Lackluster economic growth and mounting price pressures pose a threat to social stability in one of the world’s most unequal societies and may stymie efforts to reduce fiscal deficits and debt.

–With assistance from Simbarashe Gumbo and Rene Vollgraaff.

(Updates with economist comment in paragraph five. An earlier version corrected household spending figure in paragraph 11)

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World Economy Heads for One of Its Worst Years in Three Decades



(Bloomberg) — The world economy is facing one of its worst years in the three decades as the energy shocks unleashed by the war in Ukraine continue to reverberate, according to Bloomberg Economics.

In a new analysis, economist Scott Johnson forecasts growth of just 2.4% in 2023. That’s down from an estimated 3.2% this year and the lowest — excluding the crisis years of 2009 and 2020 — since 1993.

However, the headline figure is likely to mask diverging fortunes, with the euro area starting 2023 in recession and the US ending the year in one. By contrast, China is projected to expand more than 5%, boosted by a faster-than-expected end to its zero-tolerance Covid strategy and support for its crisis-hit property market.

Differences will also be on display when it comes to monetary policy after a year in which central banks “dashed toward restrictive territory in a pack,” Johnson wrote.

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“In the US, with wage gains set to keep inflation above target, we think the Fed is headed toward a terminal rate of 5%, and will stay there till 1Q24. In the euro area, meanwhile, a more rapid decline in inflation will mean a lower terminal rate and the possibility of cuts at the end of 2023.”

In China, where authorities are torn between a desire to support the recovery and concern about the weakness of the currency, “limited” rate cuts are on the cards.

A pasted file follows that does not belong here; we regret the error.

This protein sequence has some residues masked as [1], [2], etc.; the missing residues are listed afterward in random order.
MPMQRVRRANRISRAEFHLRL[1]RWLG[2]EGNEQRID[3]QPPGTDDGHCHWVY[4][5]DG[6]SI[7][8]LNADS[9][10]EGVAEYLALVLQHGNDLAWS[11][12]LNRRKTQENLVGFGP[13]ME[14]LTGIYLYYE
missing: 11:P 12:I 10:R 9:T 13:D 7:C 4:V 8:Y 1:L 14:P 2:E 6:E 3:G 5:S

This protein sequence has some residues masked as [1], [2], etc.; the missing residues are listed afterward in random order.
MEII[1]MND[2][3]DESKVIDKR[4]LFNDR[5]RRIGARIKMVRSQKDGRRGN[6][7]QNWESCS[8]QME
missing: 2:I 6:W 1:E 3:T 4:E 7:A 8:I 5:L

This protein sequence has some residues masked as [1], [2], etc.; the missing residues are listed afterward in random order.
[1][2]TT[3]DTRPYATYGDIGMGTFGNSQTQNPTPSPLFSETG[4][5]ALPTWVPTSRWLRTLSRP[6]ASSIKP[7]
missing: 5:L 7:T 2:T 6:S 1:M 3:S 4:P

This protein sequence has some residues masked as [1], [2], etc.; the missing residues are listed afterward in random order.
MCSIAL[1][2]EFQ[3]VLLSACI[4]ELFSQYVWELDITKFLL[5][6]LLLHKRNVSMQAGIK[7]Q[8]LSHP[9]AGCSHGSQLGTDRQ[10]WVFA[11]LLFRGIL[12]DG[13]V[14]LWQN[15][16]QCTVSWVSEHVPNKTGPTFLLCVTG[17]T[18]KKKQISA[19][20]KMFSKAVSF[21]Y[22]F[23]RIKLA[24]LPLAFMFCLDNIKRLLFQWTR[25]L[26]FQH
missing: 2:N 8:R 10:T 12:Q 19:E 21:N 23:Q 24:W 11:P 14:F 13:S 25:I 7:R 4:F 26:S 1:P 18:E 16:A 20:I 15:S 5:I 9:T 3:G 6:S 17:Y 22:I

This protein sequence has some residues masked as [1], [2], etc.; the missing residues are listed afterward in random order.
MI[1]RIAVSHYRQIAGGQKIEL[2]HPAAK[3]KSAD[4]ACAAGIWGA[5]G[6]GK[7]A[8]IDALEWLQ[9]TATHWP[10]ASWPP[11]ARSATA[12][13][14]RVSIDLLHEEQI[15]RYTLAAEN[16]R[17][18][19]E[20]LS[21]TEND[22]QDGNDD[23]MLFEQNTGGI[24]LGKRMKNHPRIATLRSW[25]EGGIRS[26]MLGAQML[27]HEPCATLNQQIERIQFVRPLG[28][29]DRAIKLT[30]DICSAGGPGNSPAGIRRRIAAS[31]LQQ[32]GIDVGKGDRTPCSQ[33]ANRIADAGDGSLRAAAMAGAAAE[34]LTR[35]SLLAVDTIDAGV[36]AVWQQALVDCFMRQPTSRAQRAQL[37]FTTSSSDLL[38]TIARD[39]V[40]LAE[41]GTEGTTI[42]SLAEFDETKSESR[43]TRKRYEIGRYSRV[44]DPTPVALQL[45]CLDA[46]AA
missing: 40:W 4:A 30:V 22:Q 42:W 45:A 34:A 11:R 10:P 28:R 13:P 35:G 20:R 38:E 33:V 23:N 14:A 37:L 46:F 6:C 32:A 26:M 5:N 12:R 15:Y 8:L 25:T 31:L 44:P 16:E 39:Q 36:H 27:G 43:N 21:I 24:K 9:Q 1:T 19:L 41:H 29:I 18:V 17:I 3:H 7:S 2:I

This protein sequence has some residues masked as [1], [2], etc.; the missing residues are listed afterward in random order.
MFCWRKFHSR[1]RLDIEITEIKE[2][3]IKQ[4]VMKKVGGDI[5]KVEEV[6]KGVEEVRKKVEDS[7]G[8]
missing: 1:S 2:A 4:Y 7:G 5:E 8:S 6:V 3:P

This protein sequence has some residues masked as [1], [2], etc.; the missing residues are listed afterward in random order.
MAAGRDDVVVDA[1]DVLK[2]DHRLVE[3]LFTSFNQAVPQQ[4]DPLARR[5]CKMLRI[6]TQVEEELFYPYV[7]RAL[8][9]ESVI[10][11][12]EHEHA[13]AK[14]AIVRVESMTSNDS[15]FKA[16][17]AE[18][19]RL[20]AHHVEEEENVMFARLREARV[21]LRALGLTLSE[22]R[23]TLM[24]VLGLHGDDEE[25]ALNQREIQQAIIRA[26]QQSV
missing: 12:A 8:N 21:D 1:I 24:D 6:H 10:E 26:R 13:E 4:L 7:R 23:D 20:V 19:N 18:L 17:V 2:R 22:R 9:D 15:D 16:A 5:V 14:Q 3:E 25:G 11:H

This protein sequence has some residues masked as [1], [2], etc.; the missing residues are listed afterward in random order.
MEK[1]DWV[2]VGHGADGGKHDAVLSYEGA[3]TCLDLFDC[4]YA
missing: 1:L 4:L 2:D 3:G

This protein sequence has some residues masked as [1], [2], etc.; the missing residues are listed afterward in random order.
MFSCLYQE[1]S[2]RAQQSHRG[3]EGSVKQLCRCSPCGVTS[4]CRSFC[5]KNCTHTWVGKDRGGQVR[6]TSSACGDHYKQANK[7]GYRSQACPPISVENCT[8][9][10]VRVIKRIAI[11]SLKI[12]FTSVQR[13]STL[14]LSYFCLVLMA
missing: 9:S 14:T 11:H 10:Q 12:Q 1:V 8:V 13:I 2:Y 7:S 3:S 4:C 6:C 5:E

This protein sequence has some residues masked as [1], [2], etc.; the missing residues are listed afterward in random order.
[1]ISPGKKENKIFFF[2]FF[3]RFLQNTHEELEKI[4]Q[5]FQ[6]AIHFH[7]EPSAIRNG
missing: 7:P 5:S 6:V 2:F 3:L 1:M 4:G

Read more: Global Growth Set to Slow From 3.2% in 2022 to 2.4% in 2023

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Securing good jobs, clean air, and a strong economy – Prime Minister of Canada



Autoworkers have been a keystone of the Canadian economy for generations. By investing in the future of the auto industry, we are not only securing good middle-class jobs, we are fighting climate change, and building an economy that works for generations to come.

Since January alone, Canada has secured several historic manufacturing deals for electric vehicles (EVs), hybrids, and batteries – deals that will create and secure thousands of good, middle-class jobs and provide the world with clean vehicles. Today, we are seeing the results of one of those deals start to roll off the line.

The Prime Minister, Justin Trudeau, was joined today by Premier of Ontario, Doug Ford, to open Canada’s first full-scale EV manufacturing plant, General Motors of Canada Company’s (GM) CAMI assembly plant in Ingersoll, Ontario. Starting today and going forward, the plant will build fully electric delivery vans – the BrightDrop Zevo 600 – which will help cut pollution and keep our communities healthy for our children and grandchildren.

Thanks in part to a $259 million investment from the Government of Canada, GM’s CAMI assembly plant was able to retool its operations to build these electric vans. By 2025, the plant plans to manufacture 50,000 EVs per year. This investment has helped secure thousands of well-paying, high-quality jobs across GM facilities, and is helping advance the electrification of Canada’s automotive sector.

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The Government of Canada will continue to work to attract investment from companies around the world as we build our EV supply chain – from mining critical minerals to manufacturing batteries, and vehicles. By taking action today, we are positioning Canada as a global leader in EVs, fighting climate change, securing good jobs, and building an economy that works for all Canadians – now and into the future.